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The Beginning of the Winter Sowing Season

The Beginning of the Winter Sowing Season

It’s that time again – time to start thinking about winter sowing! Hooray! I’m so excited!

In the past, I’ve only winter sowed using milk jugs and other containers. Last year, I ended up with well over 200 bottles sitting in the backyard – it was a complete mess! This year, I’ve decided to try something a little different. Instead of milk jugs, I’ll be using seed starting trays and a small low tunnel covered in plastic. Even though I’ve never seen anyone do this before, my gardening instinct tells me that this method will also be successful. Sometime next week, I hope to post about my seed starting set up in more detail. For now, I just wanted to quickly show some of the seeds that I have started to sow.

This year, I’m experimenting with growing artichokes again. I’m trying to winter sow them, and hoping that the warmer than usual temperatures will trigger the seeds to germinate. In general, I wouldn’t recommend winter sowing them because the seeds tend to rot when they’re wet and cold. I had a few seeds left in my packet, so I couldn’t resist sowing them and trying to get a bloom. It seems almost impossible to grow artichokes here in zone 6. You’ll also notice that I used the soil blocker. I really like soil blockers, but honestly, I find them to be way too time consuming. I’m only one person, and I don’t have a “farm crew” working for me. For me, I think I’m going to stick to just sowing in trays without the blocks. I hope that makes sense –

I also started some more scabiosa seeds for the spring. This season I just ordered a packet of mixed color seeds from Johnny’s. I consider scabiosa to be a hardy annual flower, because they will overwinter in my garden with protection from a fall planting. If anyone missed the fall planting window or are growing them for the first time, the seeds definitely respond well to the winter sowing method. I’m not sure whether they actually need cold stratification, but in this case, nature will take care of that naturally. I always tend to surface sow these seeds, making sure that they come into good contact with the soil.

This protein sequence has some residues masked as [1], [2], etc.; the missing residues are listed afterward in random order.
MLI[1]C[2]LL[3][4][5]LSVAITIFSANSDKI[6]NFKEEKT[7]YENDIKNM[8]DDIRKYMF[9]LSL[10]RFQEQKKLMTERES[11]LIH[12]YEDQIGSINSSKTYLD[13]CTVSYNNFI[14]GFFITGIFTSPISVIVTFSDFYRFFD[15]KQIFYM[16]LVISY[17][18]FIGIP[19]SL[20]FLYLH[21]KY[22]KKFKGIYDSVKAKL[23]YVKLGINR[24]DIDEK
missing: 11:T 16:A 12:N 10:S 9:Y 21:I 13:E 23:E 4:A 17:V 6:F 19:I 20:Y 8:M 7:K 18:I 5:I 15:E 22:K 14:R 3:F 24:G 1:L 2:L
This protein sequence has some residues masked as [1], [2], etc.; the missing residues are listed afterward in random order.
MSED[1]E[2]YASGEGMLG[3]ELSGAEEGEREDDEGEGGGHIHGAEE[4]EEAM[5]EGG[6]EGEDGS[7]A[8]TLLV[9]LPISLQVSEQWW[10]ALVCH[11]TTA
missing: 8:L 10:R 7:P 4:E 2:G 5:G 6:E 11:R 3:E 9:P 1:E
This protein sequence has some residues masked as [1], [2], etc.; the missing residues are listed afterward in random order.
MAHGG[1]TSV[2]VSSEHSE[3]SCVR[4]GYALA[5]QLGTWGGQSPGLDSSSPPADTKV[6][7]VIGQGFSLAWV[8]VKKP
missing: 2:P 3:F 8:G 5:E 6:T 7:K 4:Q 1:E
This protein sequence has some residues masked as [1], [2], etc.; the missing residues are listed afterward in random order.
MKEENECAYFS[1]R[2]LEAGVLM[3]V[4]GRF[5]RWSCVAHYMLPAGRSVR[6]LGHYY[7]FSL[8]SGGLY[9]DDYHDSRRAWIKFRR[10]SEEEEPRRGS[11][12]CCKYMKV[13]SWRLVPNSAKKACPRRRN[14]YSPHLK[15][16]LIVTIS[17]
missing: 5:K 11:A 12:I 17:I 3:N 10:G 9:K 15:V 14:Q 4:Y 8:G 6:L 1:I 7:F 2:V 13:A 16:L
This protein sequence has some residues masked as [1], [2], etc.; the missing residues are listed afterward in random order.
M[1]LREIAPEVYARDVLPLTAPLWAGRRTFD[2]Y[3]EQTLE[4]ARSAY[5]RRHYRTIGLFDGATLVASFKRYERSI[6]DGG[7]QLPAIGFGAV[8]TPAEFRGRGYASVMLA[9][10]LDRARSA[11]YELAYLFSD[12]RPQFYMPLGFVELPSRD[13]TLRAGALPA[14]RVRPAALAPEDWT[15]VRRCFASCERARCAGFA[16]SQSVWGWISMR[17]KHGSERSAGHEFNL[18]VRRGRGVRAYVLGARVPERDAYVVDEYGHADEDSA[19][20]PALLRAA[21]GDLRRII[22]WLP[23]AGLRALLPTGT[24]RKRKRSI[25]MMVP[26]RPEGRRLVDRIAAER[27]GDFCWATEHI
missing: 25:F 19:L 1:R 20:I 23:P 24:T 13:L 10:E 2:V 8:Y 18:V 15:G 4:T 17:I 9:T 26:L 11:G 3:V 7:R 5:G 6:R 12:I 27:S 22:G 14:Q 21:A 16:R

I also started some garbanzo bean seeds in a tray this winter. I attempted to grow garbanzo beans last year, and was marginally successful. Much like pea seeds, garbanzo beans really seem to enjoy cooler temperatures, and need as much growth time in the spring as possible. The plants’ foliage looks very pretty and the purple flowers are somewhat unique – originally I wanted to grow them for cut flowers. Of course, you can harvest the chickpeas when the time is right. Hopefully my plants will mature this coming season. 

Early winter is also the perfect time to start winter sowing perennial flower seeds. A lot of perennial flowers can be really difficult to grow from seed due to their germination requirements. The great thing about winter sowing is that (in most cases) these requirements are naturally met. I’m sowing a couple different types of perennial flowers this year including echinacea. Since I’ve never tried to winter sow purple coneflowers before, I’m really excited to see whether or not I’ll be successful.

I’m also sowing quite a bit of lavender from seed. Lavender is notoriously tricky to start from seed, but I’ve had great results with winter sowing it. Last year, I sowed a small package of 14 lavender seeds. Of those, 10 germinated! I planted the seedlings into the garden, but I accidentally pulled them out with the weeds sometime during the summer.

Last, but not least, I started a tray filled with celery and celeriac. I really like trying new things, and this year is no exception. I’ve grown celery in the past with some success, but I’m determined to keep the garden bed free of weeds this year!

That’s all for this post, but there is definitely more seed starting to be done. I’ll be sure to update the blog as the season progresses. Thank you so much for taking the time to read the blog. It really means a lot. I hope you’re having a great day!

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